6. @ Tin,

    I suspect that Clarence Thomas, born to a poor black family in Georgia during the Jim Crow era, would be surprised that he comes from a privileged social class.

  7. @ JR,

    Clarence Thomas’s father abandoned his family when he was a child, and his mother was unable to support him by herself. So, at age 7, he was sent to live with his paternal grandparents. His grandfather had a fuel oil delivery business, and was solidly middle class by any standards, and considered prosperous in their community. Clarence was enrolled in Catholic school, and he stayed in private Catholic schools through high school and college, before commencing his studies at Yale Law School. While his family weren’t Rockefellers or Vanderbilts, he certainly had more economic and educational advantages than many Americans, including myself.

  8. @ Tin,

    Middle class does not translate into someone in the elite 0.1% who lacks the experiences of those in the other 99.9%. Many poor black children attend Catholic schools, then as now, because those schools provide inexpensive but good educations. What Thomas had were family members who inculcated a strong set of values which were the norm in his day, not just among the elite but also the vast majority of Americans. And he was still an African American in the Jim Crow South.

  9. Catholic schools are “inexpensive?” Haha, apparently you are a 1%er yourself! As for Justice Thomas: Catholic schools to Yale Law; appointed Assistant U.S. Attorney General at age 26; Asst Secretary, U.S. Dept of Education at age 33; chairman, EEOC the following year at age 34; DC Court of Appeals at 42; SCOTUS 16 months later. Yep, just an average American. The only thing unique about his qualifications is that he is the only member of SCOTUS without an Ivy League undergraduate degree. A bachelor’s degree from Holy Cross would have gotten him into a Catholic law school if he were white. Thus Georgetown Law, Notre Dame or the Univ of San Francisco. And then practice at a mid-level firm or federal agency. Being black transported him into Yale Law and a quick succession of high-level federal positions at a young age and no underlying administrative experience. Clarence Thomas is every bit as elite as the other jurists.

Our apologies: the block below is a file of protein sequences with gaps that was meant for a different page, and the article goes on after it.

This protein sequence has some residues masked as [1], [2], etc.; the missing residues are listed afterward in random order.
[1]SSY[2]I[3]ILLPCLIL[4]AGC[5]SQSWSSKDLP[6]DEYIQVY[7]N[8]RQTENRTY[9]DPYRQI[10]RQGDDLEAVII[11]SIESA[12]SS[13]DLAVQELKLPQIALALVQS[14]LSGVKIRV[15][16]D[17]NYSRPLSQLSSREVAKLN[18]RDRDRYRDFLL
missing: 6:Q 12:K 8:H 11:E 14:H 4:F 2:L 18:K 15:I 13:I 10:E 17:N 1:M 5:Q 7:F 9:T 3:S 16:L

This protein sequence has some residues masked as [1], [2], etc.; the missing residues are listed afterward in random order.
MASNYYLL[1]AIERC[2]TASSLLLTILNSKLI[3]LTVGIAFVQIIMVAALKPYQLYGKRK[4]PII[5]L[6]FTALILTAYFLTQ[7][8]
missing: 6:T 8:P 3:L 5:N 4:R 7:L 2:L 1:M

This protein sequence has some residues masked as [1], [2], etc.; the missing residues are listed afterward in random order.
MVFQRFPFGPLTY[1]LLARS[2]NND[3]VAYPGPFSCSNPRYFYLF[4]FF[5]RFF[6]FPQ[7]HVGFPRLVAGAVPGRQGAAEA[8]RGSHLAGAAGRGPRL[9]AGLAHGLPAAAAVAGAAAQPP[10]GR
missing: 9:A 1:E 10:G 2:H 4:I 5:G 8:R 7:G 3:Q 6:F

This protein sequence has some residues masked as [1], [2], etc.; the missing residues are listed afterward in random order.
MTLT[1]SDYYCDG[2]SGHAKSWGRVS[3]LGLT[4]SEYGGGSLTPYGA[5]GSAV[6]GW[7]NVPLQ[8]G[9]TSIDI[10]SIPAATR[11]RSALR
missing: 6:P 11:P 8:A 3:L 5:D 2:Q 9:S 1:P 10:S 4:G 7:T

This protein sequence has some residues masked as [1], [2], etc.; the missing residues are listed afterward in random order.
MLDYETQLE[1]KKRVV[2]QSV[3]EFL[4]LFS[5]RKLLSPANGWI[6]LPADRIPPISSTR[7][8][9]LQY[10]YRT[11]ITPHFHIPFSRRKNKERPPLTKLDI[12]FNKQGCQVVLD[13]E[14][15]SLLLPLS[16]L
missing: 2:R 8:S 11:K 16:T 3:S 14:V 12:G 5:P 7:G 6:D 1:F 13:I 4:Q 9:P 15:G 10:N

10. The problem with the expansion of powers is, as this article points out, it is quite difficult to rein in. They become unaccountable and too powerful.

    Another challenge is that criticism of government agencies is met with inflammatory rhetoric. Criticize the EPA overreach or their contradictory alliance with Monsanto and pesticides, and you are considered against all environmental regulation.

    Here is a funny anecdote about dealing the CA’s infamous Coastal Commission:

    http://www.coyoteblog.com/coyote_blog/2013/03/another-california-coastal-commission-horror-story.html

  11. In sum….vietnam against commie central planners was a yuge lie. And every battle since “for democracy” was a yuge lie. As evidenced now when the orbit of the super delegated and the brokered will collide. Especially given regime change…hillarry believes in it for libya and michigan. Screw you is what forty percent of this nation is saying. Suck the bird. We may not get the best guy…but we ain’t taking no more crapola either. If he lies or fails then in two years we renew the impeaching house. …..but we are taking our country back from the central planners and nannies. Right here right now. Not anytime any place. But this year in america. Your testimony is nice. But we figured this sham without ivy league credentials.

  12. @ Tin,

    Certainly you can understand that no matter how successful in later life, anyone who grew up in a middle class family has experiences like those of the 99.9%. Thomas had the typical experiences of those who grew up middle class, plus the additional burden of growing up black in the Jim Crow South. By your definition of privilege, anyone appointed to the court would be elite, So, by your own definition, there is logically no way to repair the lack of diversity you decry in your post. What was the point?